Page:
Baby is on the way and needs nourishment just like mom. But certain dishes and beverages you enjoy outside of pregnancy can harm your little one. While you’re eating for two, keep these seven food and drink categories out of your diet.
No amount of alcohol is safe to consume during pregnancy as it interferes with healthy fetal development. Alcohol in your bloodstream will flow through baby’s bloodstream—and stay there twice as long. Drinking while pregnant can lead to preventable congenital defects and disabilities.
Raw, seared, or undercooked meats carry a risk of harboring bacteria. These include rare steaks, sushi, and raw shellfish, such as oysters and clams. Uncooked eggs, often found in homemade Caesar dressing, mayonnaise, batters, and more, put you at risk of salmonella poisoning. Harmful bacteria can infect the fetus and cause pregnancy complications and developmental abnormalities.
Foods containing unpasteurized dairy can contain listeria and E. coli. Stay clear of soft cheeses, including brie, feta, gorgonzola, queso fresco, and goat cheese, and raw milk. Hard cheeses, like cheddar and swiss, are acceptable to eat. Always check the label to make sure a product uses pasteurized milk.
It’s a good idea to avoid eating refrigerated meats, often found in the deli aisle. Pâté and smoked seafood, such as lox, can contain listeria. Instead, opt for fully cooked meat. It’s permissible to consume canned or shelf-safe meat and spreads, but it’s best to stay away from those made with heavy preservatives.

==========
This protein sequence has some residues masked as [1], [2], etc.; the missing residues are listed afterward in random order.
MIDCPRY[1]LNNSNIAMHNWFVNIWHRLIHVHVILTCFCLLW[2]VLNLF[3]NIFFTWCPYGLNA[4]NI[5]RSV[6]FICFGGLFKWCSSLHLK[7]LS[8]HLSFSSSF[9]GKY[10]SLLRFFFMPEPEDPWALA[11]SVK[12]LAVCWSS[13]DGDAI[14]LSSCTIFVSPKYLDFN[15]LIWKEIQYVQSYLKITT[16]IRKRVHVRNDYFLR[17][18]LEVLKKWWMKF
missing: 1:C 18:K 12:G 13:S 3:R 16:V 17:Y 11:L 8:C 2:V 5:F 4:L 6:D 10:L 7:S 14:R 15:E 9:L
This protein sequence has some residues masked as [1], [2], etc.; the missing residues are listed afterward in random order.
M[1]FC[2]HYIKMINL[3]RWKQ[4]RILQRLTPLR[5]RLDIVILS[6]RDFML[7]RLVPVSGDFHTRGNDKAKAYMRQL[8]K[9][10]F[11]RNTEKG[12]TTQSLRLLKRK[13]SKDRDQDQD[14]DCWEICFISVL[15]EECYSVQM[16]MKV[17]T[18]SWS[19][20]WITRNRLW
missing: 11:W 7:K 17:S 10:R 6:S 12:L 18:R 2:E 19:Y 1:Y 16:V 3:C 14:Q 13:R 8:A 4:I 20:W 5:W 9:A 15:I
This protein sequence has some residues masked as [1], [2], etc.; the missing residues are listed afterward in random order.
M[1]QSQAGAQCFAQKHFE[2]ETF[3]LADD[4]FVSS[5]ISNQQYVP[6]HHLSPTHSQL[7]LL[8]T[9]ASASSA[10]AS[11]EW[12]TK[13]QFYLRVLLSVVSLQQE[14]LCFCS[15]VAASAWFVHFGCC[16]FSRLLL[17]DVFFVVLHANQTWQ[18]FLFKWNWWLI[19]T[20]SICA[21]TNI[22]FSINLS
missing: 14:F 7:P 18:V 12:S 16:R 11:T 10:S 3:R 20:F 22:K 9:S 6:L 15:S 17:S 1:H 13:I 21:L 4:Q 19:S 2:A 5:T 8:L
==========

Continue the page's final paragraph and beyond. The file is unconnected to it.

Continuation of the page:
Certain fish contain high amounts of mercury, which can cause brain damage and developmental delays. Avoid eating shark, king mackerel, swordfish, and tilefish at all costs. Serve up a low-mercury fish instead, such as wild salmon, rainbow trout, and sole.
Always wash your veggies to prevent consumption of soil contaminated with E. coli, salmonella, or listeria. When it comes to particular crops, beware of raw sprouts. Alfalfa, radish, mung bean, clover, and bean sprouts grow in warm, humid environments, which are also ideal conditions for dangerous bacteria.
While many studies deem moderate caffeine intake permissible, some studies link caffeine to miscarriages and complications. Experts recommend avoiding it altogether during the first trimester and limiting your intake to less than 200 mg per day during the second and third trimesters unless your OB/GYN advises otherwise. Since caffeine is a diuretic, meaning it promotes water loss, it’s best to stick to drinking water or pasteurized juices and milk instead.
Baylor St. Luke’s Medical Group OB/GYNs can provide the care and resources you need for a healthy pregnancy. As you prepare for baby’s arrival, it’s also important to choose the hospital that’s right for you. The teams at St. Luke’s Health Family Birthing Centers treat every patient like a VIP—Very Important Pregnancy.
American Pregnancy Association | Foods To Avoid During Pregnancy
What to Expect | Foods to Avoid During Pregnancy
Foodsafety.gov | Sprouts: What You Should Know
Foodsafety.gov | Checklist of Foods to Avoid During Pregnancy
American Academy of Pediatrics | Fetal Alcohol Spectrum Disorders
Looking for a doctor? Perform a quick search by name or browse by specialty.